Inmate Who Fled Prison in Dog Crate Pleads Guilty to Escape

An inmate who pleaded guilty to state charges of escaping from prison in a dog crate probably will face federal charges as well, his lawyer said.

John Manard, 28, fled Lansing Correctional Facility in February in a crate that had been loaded into a van driven by Toby Young, a married woman who ran a program in which inmates trained homeless dogs for adoption as pets.

The two were captured 12 days later in eastern Tennessee, where they were living in a rented cabin at a secluded fishing lake. Young was sentenced in July to 21 months in prison after pleading guilty to aiding and abetting aggravated escape and trafficking contraband.

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Manard, serving a life sentence for a Johnson County murder, smiled for photographers Wednesday as he entered Leavenworth County District Court to plead guilty to aggravated escape. He faces an additional 10 years in prison and will be formally sentenced Feb. 2.

Defense attorney Terry Lober said he expects Manard to face criminal charges in federal court once the state has completed its district court case.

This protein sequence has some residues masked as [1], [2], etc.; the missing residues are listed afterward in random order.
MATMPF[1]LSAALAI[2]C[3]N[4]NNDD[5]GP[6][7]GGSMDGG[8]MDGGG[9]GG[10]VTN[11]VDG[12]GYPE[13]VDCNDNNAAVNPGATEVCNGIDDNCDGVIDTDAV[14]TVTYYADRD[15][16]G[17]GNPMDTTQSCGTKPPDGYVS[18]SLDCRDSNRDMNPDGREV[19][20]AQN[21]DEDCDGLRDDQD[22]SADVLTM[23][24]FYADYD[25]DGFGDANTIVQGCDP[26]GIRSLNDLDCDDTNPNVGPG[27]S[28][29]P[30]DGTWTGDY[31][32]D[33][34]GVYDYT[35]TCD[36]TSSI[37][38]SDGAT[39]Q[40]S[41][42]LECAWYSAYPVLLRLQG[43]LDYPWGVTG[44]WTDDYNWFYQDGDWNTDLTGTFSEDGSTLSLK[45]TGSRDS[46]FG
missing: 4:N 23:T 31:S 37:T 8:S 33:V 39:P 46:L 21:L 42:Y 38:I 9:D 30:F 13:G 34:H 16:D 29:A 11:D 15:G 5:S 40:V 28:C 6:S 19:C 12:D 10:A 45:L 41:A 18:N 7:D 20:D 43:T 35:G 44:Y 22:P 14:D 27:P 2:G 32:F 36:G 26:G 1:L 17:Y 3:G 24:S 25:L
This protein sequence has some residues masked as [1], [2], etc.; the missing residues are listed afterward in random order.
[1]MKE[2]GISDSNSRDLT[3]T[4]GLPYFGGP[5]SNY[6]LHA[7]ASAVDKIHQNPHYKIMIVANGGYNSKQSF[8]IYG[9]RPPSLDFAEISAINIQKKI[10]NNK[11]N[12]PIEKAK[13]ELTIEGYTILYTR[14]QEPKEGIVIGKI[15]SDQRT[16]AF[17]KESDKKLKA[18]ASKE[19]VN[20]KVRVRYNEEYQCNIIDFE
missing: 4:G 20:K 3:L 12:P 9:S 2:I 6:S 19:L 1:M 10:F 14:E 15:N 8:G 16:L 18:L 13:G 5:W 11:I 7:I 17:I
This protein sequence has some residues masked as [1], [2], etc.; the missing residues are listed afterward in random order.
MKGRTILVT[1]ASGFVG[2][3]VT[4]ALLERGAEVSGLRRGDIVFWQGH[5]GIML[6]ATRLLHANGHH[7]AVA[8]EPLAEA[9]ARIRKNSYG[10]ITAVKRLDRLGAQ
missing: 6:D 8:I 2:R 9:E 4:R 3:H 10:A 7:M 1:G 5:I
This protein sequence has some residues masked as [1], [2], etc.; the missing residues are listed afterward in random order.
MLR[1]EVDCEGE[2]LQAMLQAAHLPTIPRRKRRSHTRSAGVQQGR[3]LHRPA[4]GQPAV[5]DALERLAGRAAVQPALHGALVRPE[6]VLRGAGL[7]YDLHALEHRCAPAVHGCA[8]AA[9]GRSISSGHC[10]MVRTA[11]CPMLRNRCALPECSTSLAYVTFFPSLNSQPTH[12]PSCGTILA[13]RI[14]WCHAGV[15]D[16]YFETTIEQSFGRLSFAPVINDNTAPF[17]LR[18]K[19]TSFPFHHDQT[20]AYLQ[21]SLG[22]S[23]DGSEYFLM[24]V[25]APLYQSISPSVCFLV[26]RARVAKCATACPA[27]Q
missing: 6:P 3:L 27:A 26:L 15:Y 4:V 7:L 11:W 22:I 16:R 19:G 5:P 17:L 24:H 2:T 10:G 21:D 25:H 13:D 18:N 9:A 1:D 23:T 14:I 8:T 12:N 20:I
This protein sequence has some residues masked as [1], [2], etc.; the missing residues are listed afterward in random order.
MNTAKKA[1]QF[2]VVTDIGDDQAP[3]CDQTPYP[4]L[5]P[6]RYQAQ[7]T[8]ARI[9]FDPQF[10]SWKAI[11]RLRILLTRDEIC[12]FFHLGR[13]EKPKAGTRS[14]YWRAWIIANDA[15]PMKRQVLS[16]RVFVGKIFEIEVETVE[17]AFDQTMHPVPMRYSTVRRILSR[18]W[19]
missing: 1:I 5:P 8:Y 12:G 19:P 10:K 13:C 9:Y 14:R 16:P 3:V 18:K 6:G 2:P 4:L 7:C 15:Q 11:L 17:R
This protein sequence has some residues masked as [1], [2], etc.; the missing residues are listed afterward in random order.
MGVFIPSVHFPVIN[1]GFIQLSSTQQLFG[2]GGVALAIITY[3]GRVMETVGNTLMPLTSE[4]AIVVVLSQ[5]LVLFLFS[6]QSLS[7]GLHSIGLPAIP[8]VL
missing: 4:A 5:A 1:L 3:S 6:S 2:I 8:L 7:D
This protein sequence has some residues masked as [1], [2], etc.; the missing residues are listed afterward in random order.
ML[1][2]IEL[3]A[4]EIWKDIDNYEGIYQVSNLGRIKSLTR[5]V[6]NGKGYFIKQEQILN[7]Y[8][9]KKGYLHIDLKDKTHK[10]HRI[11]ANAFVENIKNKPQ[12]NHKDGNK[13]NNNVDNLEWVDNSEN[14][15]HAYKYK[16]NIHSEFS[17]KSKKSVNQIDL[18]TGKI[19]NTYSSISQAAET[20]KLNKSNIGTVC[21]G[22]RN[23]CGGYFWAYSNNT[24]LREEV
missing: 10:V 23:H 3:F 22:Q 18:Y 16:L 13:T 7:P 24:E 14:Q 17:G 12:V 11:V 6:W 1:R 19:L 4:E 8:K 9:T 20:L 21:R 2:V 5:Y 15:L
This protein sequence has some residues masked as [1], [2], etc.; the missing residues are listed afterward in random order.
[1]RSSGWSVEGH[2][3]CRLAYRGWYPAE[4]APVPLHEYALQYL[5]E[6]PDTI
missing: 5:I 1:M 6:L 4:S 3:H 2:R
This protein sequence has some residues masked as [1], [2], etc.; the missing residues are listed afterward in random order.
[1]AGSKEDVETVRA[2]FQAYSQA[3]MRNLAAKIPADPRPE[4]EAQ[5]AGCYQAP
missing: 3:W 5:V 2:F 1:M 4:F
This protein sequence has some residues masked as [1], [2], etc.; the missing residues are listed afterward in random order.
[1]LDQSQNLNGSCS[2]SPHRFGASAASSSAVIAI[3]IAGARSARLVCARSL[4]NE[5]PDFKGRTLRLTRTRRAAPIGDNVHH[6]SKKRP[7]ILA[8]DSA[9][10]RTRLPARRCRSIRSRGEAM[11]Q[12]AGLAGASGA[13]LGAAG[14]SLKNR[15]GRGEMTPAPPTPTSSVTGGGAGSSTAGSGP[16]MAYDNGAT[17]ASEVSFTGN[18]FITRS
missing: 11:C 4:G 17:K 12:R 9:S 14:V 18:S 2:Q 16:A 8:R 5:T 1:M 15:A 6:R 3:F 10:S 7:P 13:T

Lober speculated that his client already may have been charged under a sealed indictment with possession of a firearm as a criminal.

"The sealed indictment is this big elephant that no one will talk about," Lober said.

Young was charged in federal court with knowingly giving a firearm to a felon and fugitive.

In exchange for Manard's guilty plea to escape, Leavenworth County Attorney Frank Kohl dropped a second charge of possession of contraband — a cell phone — inside the prison. Authorities have said Manard used the cell phone to reserve the Tennessee cabin.

Kohl said he agreed to the plea bargain to avoid dragging the case out indefinitely.

"We need to do something with this because it's ridiculous. We're wasting a lot of time and effort," Kohl said.

Manard had to be transported from the Lansing prison to the county courthouse for several brief hearings. As with any state inmate attending a hearing, state corrections officers escort Manard back and forth.

"Why keep doing that over and over and over again?" Kohl said. "It's a waste of a lot of resources."

The Safe Harbor Prison Dog Program that Young formerly ran has continued to operate at the Lansing prison.

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